Jamtli History Land, Östersund
Located across from the island of Frösön, the home of the Norse God Freyr, Östersund is the sole city in Jämtland. Our great grandfather Carl August L. was born in Östersund in 1830, as was our great grandmother Martha (Thorisdotter) in 1833 . When our great grandparents were children, Östersund was a small farmer village with a population of about 500. Carl became a successful merchant in Östersund when he grew up, and he and Martha had three children, Carl Jr., Anna, and Victor August.
View of Old Östersund (circa 1881, when my grandfather was 6)
Östersund’s economy began improving in the 1850’s and 1860’s when a full-scale logging industry was developed. By the early 1870’s trade had begun expanding dramatically. My grandfather Victor August L. was born in Östersund in 1875. A railroad was built in 1879 soon after his birth and helped turn Östersund into a real city. The railroad, finished in 1882, ran from coast to coast through Östersund and connected Sweden and Norway. Östersund grew faster than any other city in Sweden for the next decade, passing 20 other Swedish cities in population.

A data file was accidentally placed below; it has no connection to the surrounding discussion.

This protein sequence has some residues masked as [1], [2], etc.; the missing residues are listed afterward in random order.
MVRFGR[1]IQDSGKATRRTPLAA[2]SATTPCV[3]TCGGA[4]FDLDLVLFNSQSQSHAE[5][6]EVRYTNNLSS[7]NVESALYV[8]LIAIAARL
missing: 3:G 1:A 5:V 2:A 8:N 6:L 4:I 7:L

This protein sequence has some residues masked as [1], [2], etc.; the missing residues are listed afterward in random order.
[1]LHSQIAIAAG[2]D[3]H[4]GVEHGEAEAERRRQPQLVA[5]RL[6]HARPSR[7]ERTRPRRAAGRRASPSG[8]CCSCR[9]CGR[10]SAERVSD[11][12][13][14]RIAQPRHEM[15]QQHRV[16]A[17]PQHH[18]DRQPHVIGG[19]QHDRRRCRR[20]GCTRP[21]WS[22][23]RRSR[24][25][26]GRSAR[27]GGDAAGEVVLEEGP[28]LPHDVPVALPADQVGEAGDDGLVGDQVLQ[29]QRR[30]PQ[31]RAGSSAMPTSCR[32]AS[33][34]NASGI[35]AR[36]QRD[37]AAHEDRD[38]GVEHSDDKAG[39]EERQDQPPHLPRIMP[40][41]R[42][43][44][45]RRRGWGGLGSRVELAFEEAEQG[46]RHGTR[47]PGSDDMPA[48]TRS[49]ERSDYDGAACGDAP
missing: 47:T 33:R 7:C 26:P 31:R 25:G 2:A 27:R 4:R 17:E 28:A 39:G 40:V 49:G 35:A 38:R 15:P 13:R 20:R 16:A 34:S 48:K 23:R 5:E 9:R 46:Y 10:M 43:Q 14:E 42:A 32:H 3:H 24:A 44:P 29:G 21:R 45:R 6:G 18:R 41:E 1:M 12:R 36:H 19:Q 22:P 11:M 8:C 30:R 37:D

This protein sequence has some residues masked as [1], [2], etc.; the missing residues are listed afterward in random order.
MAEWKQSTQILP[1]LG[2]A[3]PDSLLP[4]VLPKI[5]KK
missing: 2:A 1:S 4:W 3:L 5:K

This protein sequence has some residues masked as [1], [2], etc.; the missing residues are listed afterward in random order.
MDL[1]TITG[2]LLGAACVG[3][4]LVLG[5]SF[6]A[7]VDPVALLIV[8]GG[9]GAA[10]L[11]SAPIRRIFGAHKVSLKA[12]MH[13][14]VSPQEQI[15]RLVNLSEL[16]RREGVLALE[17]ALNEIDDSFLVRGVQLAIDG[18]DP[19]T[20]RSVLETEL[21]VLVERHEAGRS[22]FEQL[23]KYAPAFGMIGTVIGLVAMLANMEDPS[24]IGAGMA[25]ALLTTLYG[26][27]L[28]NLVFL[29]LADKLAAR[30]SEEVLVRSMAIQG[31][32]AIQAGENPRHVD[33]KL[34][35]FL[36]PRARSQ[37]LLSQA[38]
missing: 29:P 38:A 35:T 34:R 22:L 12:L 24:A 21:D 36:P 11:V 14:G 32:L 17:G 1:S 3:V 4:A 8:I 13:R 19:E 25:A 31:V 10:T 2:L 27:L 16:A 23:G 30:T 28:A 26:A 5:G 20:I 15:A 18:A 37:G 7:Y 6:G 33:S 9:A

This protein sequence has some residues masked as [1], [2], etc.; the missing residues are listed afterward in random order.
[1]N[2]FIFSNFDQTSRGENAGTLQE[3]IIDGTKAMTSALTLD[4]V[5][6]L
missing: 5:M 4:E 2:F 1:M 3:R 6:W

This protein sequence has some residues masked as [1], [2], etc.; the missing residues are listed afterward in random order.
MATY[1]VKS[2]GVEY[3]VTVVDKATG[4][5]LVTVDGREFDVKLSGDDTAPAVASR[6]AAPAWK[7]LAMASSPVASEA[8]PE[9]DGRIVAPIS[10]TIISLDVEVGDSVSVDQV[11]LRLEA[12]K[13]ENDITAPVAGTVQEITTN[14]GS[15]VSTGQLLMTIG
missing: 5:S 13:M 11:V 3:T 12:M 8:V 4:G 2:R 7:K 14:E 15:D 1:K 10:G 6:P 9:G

The Good Templar Order House in Östersund
During this period of expansion the free minded Good Templar movement, an important force in the worldwide temperance movement, took hold in Östersund, and the city became known as a world center for Good Templars (who advocated total abstinence from liquor). By 1883, nearly a quarter of the city’s total population of 3,000 were Good Templars. The Good Templar Order House in Östersund, built in 1885, was the world’s largest, and the order had their own banks, insurance company, markets, library, and coffeehouses. Given my family’s appreciation of Glögg and various other alcoholic spirits, I don’t think we were members of the Good Templars, though we did inherit a pernicious moral streak. We were not to stick around though. Like hundreds of thousands of their countrymen confronted with depression and disastrous crop failures, my grandfather V.A., his parents, Carl and Martha, and his sister Anna emigrated to the United States in 1893, locating in Marinette and Menominee. Carl died in Marinette in 1899, and Martha died in 1901. V.A. married Olga Olson of Marquette in 1904, and Olga gave birth to my father, Victor August L. Jr., in Marinette in 1908.